Political Participation

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Political Participation

Political participation  ensures Active Citizenship:

  • Developed by the Labour Party circles in the 1990s.
  • This is the duty for all citizens to be politically active and it not just be a right

Big Society:

  • This was described by David Cameron.
  • This empowers the community and gets everyone involved. 
  • It contains value consensus which means people have shared values.
  • This is a society where people are more open. 
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Ways to participate in Politics

We can participate in politics by:

  • Voting in elections and referendums.
  • Joining an e-petition.
  • Signing a petition.
  • Protesting through PGs- striking etc.
  • Not vote at all.
  • Leaving your ballot blank or spoiling it,
  • Joining a political party.
  • Being informed (educated).
  • Become active in a party.
  • Standing for political office.
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Ways that Political participation can be increased

Political Participation can be increased by:

  • Increasing political education in secondary schools and making it compulsory. e,g citizenship lessons. This will give them a wider knowledge to use, if they wish-they will have the choice.
    • However, there could be political bias by teachers, some teachers may not be fully educated on politics. Even with political education, they may still choose to not vote.
  • Reducing the voting age to 16. 16 year olds are interested in politics and their age braqcket is not being represented because they are not a child, but are not adults yet. They pay taxes, can get a job, join the army etc so why can't they vote. E.g the Scottish Indepedence Referendum allowed 16 & 17 year olds to vote and 80% voted.
    • However, it is argued that some will be uneducated in politics and may not actually vote as a result. Also some 16 year olds are immature and my not vote in the correct manner. 
  • Changing the voting system: FPTP is undemocratic and people feel their vote is wasted so why bother. E.g UKIP only gained 1 seat with millions of votes.
    • However, FPTP is still democratic and the system won't change people's attitudes on politics in general. E.g AV referendym had a majority No vote.
  • Increased use of referendums: Direct democracy- it will make people used to voting and make them feel included.
    • However, Voter fatigue
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Voter Turnout

The turnout is the result of a general election and how many voted:

  • In the last 30 years, the voter turnout of general elections has fallen, risen and fallen etc. 
  • In 1945, the voter turnout of the GE was around 79%.
  • Whereas in 2015 the voter turnout was 66.1%.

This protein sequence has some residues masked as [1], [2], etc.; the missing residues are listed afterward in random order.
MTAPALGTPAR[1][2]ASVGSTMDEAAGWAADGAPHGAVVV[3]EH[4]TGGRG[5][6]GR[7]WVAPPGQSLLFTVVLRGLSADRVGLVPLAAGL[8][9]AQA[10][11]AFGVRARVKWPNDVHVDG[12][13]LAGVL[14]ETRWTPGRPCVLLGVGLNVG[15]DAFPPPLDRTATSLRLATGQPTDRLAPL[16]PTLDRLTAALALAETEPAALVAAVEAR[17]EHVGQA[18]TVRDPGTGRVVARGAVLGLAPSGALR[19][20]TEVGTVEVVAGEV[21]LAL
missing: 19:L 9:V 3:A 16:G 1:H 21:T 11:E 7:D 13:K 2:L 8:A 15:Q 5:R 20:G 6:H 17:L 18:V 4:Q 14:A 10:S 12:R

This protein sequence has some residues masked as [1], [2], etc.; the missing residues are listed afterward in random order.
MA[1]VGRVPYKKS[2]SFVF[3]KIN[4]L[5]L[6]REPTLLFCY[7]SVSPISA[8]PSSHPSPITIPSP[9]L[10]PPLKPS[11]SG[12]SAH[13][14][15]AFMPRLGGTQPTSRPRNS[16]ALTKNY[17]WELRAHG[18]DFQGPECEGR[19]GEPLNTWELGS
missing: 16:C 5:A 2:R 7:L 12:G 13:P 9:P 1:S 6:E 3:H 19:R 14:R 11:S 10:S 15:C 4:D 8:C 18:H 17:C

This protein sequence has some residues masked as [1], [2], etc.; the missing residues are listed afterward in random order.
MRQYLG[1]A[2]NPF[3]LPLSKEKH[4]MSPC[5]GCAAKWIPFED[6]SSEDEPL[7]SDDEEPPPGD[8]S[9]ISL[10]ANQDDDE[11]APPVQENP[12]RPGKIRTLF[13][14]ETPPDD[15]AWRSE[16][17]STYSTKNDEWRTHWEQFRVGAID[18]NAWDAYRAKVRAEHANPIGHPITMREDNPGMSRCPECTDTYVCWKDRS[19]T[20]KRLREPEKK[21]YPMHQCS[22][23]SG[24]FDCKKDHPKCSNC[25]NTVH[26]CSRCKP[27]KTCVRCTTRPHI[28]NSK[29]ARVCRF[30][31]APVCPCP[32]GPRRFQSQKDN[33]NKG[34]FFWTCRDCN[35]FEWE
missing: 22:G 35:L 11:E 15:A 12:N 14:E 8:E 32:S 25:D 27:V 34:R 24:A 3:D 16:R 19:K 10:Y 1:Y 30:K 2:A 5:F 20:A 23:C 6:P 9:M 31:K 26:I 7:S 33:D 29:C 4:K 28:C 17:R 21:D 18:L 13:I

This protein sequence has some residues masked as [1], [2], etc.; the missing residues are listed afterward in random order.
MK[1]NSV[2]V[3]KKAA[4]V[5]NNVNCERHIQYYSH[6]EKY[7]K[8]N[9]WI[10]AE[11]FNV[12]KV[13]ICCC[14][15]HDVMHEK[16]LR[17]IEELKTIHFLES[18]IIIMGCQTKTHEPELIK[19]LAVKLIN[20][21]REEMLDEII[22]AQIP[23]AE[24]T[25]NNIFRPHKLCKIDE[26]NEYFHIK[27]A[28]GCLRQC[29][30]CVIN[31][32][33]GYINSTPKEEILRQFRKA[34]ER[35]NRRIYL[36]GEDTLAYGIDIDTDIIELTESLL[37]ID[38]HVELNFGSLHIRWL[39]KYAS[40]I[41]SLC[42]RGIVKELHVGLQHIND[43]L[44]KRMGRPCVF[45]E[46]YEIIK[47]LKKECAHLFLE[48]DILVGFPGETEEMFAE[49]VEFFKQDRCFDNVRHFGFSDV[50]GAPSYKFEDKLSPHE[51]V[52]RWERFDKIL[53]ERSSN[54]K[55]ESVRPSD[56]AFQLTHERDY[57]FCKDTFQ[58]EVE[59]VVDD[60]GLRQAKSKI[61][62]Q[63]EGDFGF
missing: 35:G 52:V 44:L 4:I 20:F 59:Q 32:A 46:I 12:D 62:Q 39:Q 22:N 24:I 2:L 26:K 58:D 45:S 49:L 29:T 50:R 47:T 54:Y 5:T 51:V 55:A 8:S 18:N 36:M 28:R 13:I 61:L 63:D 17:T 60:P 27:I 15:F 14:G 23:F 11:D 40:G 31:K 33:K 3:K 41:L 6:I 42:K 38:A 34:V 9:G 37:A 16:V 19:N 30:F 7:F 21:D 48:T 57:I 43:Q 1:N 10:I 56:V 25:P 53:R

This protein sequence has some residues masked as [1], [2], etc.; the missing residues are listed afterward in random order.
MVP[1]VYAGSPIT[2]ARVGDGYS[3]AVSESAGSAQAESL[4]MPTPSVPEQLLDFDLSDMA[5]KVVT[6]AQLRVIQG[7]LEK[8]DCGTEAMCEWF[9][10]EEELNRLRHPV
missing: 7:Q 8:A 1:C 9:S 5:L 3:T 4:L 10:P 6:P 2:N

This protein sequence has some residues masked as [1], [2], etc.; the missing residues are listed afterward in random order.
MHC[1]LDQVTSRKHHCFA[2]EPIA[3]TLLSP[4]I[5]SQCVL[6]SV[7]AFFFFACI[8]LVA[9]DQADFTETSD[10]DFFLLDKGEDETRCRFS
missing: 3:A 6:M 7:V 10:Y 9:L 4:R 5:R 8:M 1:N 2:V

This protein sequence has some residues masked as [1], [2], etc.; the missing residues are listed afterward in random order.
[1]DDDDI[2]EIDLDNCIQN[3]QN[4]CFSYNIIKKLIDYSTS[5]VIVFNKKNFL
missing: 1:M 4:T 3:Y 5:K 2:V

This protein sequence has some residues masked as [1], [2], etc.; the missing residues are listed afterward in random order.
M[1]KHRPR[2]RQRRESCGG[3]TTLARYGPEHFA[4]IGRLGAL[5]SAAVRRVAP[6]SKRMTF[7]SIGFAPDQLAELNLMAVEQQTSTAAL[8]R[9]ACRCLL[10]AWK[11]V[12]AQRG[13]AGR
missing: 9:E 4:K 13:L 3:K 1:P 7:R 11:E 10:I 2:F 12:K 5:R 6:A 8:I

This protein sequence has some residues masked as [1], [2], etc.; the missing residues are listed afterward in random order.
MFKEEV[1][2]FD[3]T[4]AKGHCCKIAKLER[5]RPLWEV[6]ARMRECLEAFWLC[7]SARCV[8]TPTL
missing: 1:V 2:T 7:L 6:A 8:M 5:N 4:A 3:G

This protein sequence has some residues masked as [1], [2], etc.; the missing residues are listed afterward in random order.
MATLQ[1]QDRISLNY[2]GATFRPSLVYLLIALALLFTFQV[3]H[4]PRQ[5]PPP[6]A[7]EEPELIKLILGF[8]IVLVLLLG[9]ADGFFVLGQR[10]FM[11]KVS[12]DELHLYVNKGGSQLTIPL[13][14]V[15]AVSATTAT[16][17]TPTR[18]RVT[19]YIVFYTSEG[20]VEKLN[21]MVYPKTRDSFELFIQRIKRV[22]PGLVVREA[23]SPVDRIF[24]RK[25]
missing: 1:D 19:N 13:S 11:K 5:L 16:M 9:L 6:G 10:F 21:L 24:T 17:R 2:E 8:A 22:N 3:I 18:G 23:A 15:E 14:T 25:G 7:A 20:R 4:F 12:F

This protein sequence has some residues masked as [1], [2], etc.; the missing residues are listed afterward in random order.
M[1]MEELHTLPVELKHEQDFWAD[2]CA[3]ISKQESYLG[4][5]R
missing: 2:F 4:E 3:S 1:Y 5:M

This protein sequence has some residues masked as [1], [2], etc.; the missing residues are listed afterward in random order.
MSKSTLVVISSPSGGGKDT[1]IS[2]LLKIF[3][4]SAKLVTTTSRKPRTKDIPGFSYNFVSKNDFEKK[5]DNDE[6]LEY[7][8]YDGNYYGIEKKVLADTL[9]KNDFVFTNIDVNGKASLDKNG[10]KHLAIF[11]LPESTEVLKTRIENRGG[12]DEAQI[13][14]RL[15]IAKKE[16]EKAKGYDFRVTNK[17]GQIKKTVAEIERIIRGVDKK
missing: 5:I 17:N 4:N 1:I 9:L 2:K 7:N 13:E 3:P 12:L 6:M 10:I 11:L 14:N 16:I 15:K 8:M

• A decline in turnout suggests that people have partisan dealignment, voter fatigue, lack political knowledge and political apathy.
  • The Conservatives have won a majority more than other parties. 
  • There was 3 years in a row where the Labour Party won the majority. 
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Party Membership

Party Membership is the number of people part of a political party:

  • 1980: the party membership was 1,693,156 and 4.12%.
  • Whereas in 2010, the party membership were 397,000 and 0.80%.
  • This shows that there was a decline in party membership in the 20 years of a GE.
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Pressure Groups

Pressure Groups are organisations who tries to influence public policy in the interest of a particular cause.

PGs are:

  • A source of political participation.
  • They a from of free democracy where people have the right to express their views and protest against the govt's policies.
  • Insider PGs, Outsider PGs, Sectional PGs and Promotional PGs.
  • Members of PGs strike, lobby MPs, raise political issues, protest, go on marches etc.
  • They try to get the govt's attention on issues.
  • E.g Uk Uncut protested outside shops that were tax dodgers. 
  • E.g BMA-junior doctor strikes. 
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Membership of PGs

Membership of PGs:

  • The Institute of Directors: 43,000.
  • The Royal Society for the Protection of Birds (RSPB): 1,000,000 +.
  • Unison: 1.3 million.
  • Taxpayers' Alliance: 65,000.
  • National Farmers' Alliance: 63,000.
  • 38 Degrees: 900,000.
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Growth of e-democracy

The growth of e-democracy is important because:

  • The use of the internet and social media has dramatically increased during the years. 
  • It is the main resource of information for most people as society uses the internet more for everything.
  • E-democracy can spread political opinions and views to a wider audience all across the country.
  • this means that everybody will have a say, through social media during debates and online to ask their questions to their MPs.
  • It is easier for people to search for things about politics online as it only takes seconds. 
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